Most people have their own unique style of coding and approaching a problem. It is felt that pair programming would work well only if both developers had a similar style of working. Studies have found this myth also to be untrue.
Even though people do have their own style of coding and problem solving, most of the time they are not averse to working in pairs. In fact it is a well known adage that ?Two heads are better than one.? When two people work together on solving the same problem they explore a larger solution space enriched by their unique experiences. Most likely they will solve the problem with a more creative and efficient solution.
The fact that developers in a pair bring their experience in the way they work very often results in spontaneous learning. Working in pairs can also be a socially pleasurable activity which helps the team to reduce work related stress.
Far from being unproductive and difficult to implement, pair programming has yielded several benefits. Some of them include:
- Economic benefits
- Work satisfaction
- Better design quality
- Increased learning
- Team building and communication
- Decreased impact of employee turnover
Here are some things that developers have to say about pair programming:
?The adjustment period from solo programming to collaborative programming was like eating a hot pepper. The first time you try it, you may not like it because you are not used to it. However the more you eat it, the more you like it.?
?As we proceeded with our work, I started to notice that one team consistently produced designs of distinctly better quality than the others. I asked them about this.
They said that they had taken to working together, on both the design and the programming. They found that their designs and programs were better this way. I agreed with them and made it standard for all teams to work in pairs. The design quality is now better?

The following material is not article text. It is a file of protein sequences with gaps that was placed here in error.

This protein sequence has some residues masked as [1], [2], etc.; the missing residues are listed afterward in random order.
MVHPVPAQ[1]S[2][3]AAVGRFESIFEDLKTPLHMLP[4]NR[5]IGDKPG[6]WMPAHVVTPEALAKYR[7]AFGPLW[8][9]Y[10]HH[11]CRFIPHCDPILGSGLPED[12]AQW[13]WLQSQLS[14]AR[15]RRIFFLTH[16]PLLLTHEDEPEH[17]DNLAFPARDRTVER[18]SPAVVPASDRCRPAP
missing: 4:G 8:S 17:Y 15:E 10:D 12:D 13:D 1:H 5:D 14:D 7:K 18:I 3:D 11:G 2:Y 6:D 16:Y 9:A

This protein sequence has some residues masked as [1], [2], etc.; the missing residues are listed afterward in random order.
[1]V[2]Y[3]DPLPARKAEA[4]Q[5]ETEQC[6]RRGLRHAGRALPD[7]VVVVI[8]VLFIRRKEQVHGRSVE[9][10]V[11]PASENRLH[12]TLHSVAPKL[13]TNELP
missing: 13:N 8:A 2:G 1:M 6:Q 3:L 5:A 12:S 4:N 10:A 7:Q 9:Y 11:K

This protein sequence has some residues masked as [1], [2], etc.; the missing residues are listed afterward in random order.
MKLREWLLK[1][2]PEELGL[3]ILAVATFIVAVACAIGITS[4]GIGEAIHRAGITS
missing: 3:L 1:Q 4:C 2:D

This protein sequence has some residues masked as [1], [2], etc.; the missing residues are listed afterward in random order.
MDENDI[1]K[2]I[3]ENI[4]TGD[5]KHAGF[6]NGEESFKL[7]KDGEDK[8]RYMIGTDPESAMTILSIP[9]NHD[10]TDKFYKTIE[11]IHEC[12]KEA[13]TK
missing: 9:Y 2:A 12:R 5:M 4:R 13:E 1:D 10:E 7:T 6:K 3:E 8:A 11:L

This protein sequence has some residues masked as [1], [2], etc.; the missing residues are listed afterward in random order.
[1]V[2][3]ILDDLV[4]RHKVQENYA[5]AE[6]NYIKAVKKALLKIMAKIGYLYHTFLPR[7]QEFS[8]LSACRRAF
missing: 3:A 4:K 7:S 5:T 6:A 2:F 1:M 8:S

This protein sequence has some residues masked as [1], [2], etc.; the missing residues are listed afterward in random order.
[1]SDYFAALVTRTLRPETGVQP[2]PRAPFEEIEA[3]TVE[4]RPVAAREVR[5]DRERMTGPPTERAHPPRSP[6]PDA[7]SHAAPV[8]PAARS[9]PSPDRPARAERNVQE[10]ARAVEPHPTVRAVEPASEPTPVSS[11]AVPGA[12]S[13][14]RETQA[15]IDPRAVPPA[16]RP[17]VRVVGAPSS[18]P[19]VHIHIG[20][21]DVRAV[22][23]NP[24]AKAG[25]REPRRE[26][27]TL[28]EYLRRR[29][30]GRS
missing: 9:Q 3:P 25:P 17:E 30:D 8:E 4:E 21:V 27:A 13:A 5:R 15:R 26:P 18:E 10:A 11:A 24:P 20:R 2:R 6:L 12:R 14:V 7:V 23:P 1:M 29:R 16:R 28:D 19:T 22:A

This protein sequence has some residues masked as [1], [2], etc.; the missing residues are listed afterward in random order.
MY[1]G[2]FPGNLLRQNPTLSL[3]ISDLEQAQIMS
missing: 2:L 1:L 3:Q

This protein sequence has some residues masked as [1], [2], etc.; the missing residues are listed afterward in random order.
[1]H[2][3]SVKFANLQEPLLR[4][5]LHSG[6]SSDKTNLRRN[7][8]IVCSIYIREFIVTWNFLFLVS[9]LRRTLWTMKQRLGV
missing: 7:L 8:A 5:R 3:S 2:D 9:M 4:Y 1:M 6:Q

[From the interview files of A. Cockburn]
?We came up with different ideas about how the design should go and the result of arguing over which one was better often led to a truly superior hybrid design?
?There were times we felt that we would have given up except that we ?tag teamed.? I?d be on the ropes and I?d describe the problem in such a way that he had a valuable insight. Then he?d fight on as long as he could and stop?then ?id have an insight?and so on. I suppose others would call it brainstorming, but it feels different to me.?
Parag Shah graduated from the University of North Carolina at Charlotte with a Masters degree in Computer Science. While he was studying at UNCC, he had the opportunity to work with IBM on a research project on ?software collaboration techniques? for the CIIMPLEX consortium.
Following his graduation Parag worked for an eCRM startup company before returning to India. Since then he has been working as an independent consultant under the commercial name of Adaptive Software Solutions. Parag has offered J2EE consulting and training services to several organizations in India, and is also adjunct faculty at SCIT – Pune. Other activities include publishing a monthly newsletter on Software Design and Processes. Parag brings over 8 years of industry experience in various aspects of software development.
- L. L. Constantine, Constantine on Peopleware, Yourdon Press, Englewood Cliffs, N.J. 1995.
- Williams, L., et al., Strengthening the case for Pair Programming, in IEEE Software, submitted to IEEE Software. Online at
- Alistair Cockburn, and Laurie Williams, The costs and benefits of pair programming.